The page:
At the roots of roleplaying

Started by rgrassi, June 23, 2009, 10:43:34 AM

Previous topic - Next topic

Callan S.

Well, that's one thing this thread makes a point about. I think so many gamers have gone without a validation space for so long, they see Jo's responce as normal, everyday behaviour. It's isn't - he (she?) is cheating and whining - if she agreed Bob has this call, then she is now going back on her agreement. This isn't validation, this is someone being a cheat and using emotional blackmail to get their way. But many gamers have probably gone on with this for so many years, starting in their teens, it has become a part of their social contract that if someone agrees someone else is in charge, they can ignore that agreement without consequence for themselves, if they get sufficiently upset. Ie, the 'validation' space is whether a tantrum is thrown or not.

Actually, I'll water that down - it's not cheating in some galactic standard sense. It is cheating by the sort of codes of behaviour used in most board games, card games, sports, and work places around the world. It's not cheating and whining in a galactic sense, but it is hugely different to how most people in the world conduct their activities. Most people abide by their agreements and do not see, even to themselves, that loudly saying "It sucks!" means they get out of their prior agreements somehow. There is no such 'validation' stage in their case - instead, read the fine print and only agree to things that you can stomach.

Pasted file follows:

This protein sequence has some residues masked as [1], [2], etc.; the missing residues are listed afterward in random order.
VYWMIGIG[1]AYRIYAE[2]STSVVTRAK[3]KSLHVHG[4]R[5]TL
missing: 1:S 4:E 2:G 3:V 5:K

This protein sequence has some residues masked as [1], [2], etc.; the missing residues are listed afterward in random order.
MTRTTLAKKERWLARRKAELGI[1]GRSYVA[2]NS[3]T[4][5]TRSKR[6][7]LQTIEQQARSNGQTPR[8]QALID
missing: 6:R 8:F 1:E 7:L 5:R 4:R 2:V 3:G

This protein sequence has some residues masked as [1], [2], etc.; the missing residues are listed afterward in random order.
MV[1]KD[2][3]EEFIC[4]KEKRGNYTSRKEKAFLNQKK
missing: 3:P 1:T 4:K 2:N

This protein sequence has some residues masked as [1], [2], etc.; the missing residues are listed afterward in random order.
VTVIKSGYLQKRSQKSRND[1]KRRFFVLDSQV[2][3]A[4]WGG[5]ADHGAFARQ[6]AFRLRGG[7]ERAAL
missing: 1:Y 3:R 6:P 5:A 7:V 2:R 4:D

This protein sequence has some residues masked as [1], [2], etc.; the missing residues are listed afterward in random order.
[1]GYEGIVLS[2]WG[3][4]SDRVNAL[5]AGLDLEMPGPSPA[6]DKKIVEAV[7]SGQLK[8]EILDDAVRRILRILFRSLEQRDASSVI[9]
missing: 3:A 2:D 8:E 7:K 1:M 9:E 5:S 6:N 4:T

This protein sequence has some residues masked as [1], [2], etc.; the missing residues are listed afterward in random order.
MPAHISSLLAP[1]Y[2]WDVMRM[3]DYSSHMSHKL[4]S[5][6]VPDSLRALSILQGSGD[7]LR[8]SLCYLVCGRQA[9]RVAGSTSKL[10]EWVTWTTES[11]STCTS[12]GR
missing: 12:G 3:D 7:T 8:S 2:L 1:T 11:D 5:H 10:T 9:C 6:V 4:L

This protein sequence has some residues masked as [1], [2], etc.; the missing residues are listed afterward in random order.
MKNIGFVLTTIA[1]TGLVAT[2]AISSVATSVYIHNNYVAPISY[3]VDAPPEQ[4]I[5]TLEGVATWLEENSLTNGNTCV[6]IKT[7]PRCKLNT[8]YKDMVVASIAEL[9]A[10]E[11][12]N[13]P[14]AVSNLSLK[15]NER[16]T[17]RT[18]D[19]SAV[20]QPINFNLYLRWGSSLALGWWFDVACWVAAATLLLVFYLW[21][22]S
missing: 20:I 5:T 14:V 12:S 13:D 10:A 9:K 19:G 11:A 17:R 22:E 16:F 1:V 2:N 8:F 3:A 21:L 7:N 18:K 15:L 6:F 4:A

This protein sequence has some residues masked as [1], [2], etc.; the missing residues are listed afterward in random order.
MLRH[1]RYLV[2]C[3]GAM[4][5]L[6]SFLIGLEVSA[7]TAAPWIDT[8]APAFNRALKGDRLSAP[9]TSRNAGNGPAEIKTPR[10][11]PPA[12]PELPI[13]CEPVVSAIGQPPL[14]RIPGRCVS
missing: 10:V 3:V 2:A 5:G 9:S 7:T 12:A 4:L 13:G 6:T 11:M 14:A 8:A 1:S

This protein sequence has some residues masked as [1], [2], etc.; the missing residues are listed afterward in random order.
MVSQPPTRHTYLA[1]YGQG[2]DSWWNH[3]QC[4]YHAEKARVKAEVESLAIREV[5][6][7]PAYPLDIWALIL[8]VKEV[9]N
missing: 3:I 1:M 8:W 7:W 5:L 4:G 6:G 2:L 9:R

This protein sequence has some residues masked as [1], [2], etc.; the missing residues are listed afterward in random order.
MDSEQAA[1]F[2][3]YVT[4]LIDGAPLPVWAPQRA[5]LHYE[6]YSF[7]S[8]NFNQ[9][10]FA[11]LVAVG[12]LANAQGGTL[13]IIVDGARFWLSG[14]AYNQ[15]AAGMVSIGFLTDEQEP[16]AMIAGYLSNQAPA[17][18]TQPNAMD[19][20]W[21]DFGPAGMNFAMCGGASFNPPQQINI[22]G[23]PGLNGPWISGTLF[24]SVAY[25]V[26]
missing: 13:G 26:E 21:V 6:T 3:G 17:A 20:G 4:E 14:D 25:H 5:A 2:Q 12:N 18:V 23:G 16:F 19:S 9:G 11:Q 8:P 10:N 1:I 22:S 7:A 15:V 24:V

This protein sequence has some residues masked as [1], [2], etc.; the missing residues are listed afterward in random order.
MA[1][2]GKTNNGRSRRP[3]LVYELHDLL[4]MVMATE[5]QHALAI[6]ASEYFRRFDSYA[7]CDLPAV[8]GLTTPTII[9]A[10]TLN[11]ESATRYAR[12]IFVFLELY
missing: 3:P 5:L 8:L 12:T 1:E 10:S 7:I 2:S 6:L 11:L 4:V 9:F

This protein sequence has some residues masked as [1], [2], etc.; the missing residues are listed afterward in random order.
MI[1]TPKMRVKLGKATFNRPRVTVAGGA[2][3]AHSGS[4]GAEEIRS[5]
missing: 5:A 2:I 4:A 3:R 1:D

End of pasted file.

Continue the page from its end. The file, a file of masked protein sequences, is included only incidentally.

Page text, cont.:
But gamer culture doesn't seem to. And it's probably extensive use of speaking directly into the SIS/no validation space use, during early years, that triggers it. The nose is cut off and...instead of the early teen reflecting on what they agreed to and stomaching it, they do what they would have done a scant few years prior - they tantrum. And either the group explodes (perhaps never roleplays again) or they internalise it as 'how you do it'. I think I'm slightly echoing something Ron has said previously, but I may be wrong on that. Ron, if your reading, could you shoot me down if I'm wrong on that connection?

Or that's all bullshit, if you want to call it bullshit. But I think Rob is talking so much about his type of validation space, because likely his group evolved to suggest the nose cutting off - and if it horrorfied people, it was just a suggestion and ignored. No one has to tantrum when someone suggests something to them, because the very nature of a suggestion is the speaker is granting the other person the chance to decline the suggestion. There's no need to internalise 'IT SUCKS! I'm not gunna play anymore" as part of normal gaming behaviour, in such a case.

ROB! Hey, am I way off! I've posted a few times to you and haven't heard from you?

Adam Dray

Hrm. If that was in response to me, Callan, then I need to clear up some things. I don't think my example is acceptable behavior. I also don't think it happens that often. I was just stretching for an example and that example could not exist without there being an evaluation step there. That's all.
Adam Dray /
Verge -- cyberpunk role-playing on the brink
FoundryMUSH - indie chat and play at 7777

Callan S.

Hi Adam,

If it involves unacceptable behaviour, it doesn't count as a validation space. Or atleast not the type of validation space that's being talked about by Rob, I think. We'll see what Rob's trying to get at.


Hi Adam...

Bob and Jo's characters are in a melee fight. Bob wins narration.
Bob: "So Bobdar the Barbarian swings his axe down and CUTS OFF Jongar's nose! She's mutilated forever!"
Jo: "Seriously? That sucks. If you do that, I won't play any more."
Bob: "The rules say I have authority here."